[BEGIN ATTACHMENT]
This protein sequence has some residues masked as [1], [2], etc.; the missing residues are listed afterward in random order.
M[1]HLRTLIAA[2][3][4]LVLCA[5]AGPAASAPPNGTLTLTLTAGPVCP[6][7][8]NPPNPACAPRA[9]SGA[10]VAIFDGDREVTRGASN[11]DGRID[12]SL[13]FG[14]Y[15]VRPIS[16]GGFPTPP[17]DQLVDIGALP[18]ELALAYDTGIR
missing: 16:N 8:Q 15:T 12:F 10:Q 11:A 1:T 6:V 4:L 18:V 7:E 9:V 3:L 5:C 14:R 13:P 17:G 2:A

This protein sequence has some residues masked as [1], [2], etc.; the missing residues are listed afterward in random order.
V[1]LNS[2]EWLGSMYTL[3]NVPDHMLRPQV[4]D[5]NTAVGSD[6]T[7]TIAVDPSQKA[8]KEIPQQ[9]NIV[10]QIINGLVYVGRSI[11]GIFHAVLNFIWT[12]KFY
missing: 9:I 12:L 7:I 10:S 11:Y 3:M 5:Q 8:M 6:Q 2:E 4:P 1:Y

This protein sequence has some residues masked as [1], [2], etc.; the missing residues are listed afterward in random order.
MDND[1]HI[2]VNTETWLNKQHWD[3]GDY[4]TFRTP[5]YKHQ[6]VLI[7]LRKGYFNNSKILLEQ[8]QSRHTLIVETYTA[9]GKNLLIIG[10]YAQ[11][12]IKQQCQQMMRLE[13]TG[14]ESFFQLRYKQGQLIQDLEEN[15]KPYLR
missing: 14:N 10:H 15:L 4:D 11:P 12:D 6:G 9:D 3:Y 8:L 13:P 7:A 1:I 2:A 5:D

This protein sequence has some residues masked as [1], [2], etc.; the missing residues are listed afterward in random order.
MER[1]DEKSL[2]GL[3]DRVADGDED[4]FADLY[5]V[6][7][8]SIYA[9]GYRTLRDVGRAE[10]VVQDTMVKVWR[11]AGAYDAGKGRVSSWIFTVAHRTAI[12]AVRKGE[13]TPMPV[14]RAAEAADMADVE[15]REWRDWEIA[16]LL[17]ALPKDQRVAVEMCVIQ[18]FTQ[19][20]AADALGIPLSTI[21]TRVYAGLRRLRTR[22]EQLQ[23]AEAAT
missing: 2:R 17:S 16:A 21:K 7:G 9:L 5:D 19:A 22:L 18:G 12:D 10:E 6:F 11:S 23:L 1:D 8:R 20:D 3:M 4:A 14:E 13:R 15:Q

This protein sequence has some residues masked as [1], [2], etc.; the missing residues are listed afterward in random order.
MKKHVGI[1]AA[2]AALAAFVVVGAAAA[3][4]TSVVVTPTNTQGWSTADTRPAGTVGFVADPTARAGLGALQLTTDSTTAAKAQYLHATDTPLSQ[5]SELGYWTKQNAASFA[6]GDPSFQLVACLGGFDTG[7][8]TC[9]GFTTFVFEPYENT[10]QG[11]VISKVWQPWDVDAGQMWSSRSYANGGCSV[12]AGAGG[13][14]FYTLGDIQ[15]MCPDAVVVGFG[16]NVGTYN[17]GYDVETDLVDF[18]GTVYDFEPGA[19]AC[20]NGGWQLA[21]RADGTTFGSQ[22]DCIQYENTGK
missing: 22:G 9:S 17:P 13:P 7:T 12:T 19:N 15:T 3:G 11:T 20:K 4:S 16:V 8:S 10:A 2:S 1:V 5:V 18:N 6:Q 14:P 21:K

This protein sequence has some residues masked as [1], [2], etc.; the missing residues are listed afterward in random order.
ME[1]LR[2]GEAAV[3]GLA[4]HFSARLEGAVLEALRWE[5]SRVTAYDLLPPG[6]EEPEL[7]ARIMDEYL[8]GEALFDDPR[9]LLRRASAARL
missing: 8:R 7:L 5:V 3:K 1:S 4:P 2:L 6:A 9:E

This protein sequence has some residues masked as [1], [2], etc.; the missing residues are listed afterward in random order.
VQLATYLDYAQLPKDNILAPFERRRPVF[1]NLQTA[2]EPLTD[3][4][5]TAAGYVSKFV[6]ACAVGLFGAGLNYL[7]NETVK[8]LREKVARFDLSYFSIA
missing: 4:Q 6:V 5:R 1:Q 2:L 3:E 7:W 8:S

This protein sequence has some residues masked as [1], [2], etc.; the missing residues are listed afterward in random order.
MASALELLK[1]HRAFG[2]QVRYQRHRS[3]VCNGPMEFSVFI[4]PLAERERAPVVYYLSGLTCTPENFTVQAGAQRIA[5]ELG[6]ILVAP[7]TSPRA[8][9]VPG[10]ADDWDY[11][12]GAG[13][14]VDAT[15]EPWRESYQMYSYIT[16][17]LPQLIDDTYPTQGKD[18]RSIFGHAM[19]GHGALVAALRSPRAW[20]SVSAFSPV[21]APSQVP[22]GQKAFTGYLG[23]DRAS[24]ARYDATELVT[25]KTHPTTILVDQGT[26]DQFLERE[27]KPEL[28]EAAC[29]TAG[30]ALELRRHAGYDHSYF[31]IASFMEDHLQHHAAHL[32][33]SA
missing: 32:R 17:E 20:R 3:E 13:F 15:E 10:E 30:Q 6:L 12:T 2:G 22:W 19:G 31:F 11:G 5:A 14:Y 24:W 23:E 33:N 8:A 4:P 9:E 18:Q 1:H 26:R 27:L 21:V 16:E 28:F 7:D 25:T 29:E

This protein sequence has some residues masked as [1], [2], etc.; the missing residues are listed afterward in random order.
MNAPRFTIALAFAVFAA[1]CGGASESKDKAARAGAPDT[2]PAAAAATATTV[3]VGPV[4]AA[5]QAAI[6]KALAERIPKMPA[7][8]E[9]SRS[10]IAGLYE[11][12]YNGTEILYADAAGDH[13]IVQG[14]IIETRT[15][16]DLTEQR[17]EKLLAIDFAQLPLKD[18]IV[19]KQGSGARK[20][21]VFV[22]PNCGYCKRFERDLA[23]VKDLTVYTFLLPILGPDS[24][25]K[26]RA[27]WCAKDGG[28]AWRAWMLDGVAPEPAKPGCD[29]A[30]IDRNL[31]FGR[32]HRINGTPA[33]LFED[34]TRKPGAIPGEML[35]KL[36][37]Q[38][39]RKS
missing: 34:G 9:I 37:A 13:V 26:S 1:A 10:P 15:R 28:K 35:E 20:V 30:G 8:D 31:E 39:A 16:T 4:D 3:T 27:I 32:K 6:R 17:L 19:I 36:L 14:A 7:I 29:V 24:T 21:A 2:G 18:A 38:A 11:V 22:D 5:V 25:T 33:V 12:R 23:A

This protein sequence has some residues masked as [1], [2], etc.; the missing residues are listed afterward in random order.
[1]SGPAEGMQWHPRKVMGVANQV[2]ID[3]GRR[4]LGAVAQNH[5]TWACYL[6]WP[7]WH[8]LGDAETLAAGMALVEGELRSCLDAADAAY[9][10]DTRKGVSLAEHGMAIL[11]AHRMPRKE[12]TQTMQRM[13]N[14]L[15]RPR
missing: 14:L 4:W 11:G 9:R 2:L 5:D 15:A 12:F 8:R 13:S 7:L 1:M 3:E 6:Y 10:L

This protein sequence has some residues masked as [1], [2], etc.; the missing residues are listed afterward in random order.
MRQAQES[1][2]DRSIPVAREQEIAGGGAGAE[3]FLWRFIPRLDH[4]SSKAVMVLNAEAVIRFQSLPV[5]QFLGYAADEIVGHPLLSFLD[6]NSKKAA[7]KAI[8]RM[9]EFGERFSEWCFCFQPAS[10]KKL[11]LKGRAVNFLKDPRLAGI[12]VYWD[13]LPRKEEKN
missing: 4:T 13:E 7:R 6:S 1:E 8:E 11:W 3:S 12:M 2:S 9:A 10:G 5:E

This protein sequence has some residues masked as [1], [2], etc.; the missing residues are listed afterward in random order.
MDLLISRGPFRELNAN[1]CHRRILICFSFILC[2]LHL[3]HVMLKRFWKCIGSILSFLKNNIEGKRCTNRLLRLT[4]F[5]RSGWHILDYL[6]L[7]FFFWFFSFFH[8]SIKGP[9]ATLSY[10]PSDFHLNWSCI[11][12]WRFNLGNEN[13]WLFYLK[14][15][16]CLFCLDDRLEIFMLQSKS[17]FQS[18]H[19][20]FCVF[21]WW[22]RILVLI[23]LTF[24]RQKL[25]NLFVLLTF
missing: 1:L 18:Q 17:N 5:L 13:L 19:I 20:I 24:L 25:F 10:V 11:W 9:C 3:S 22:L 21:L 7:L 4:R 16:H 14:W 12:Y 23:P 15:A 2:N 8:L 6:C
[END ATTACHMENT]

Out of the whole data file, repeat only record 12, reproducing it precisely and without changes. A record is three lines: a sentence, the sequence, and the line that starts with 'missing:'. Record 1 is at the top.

This protein sequence has some residues masked as [1], [2], etc.; the missing residues are listed afterward in random order.
MDLLISRGPFRELNAN[1]CHRRILICFSFILC[2]LHL[3]HVMLKRFWKCIGSILSFLKNNIEGKRCTNRLLRLT[4]F[5]RSGWHILDYL[6]L[7]FFFWFFSFFH[8]SIKGP[9]ATLSY[10]PSDFHLNWSCI[11][12]WRFNLGNEN[13]WLFYLK[14][15][16]CLFCLDDRLEIFMLQSKS[17]FQS[18]H[19][20]FCVF[21]WW[22]RILVLI[23]LTF[24]RQKL[25]NLFVLLTF
missing: 1:L 18:Q 17:N 5:L 13:L 19:I 20:I 24:L 25:F 10:V 11:W 9:C 3:S 22:L 21:L 7:L 4:R 16:H 14:W 12:Y 23:P 15:A 2:N 8:L 6:C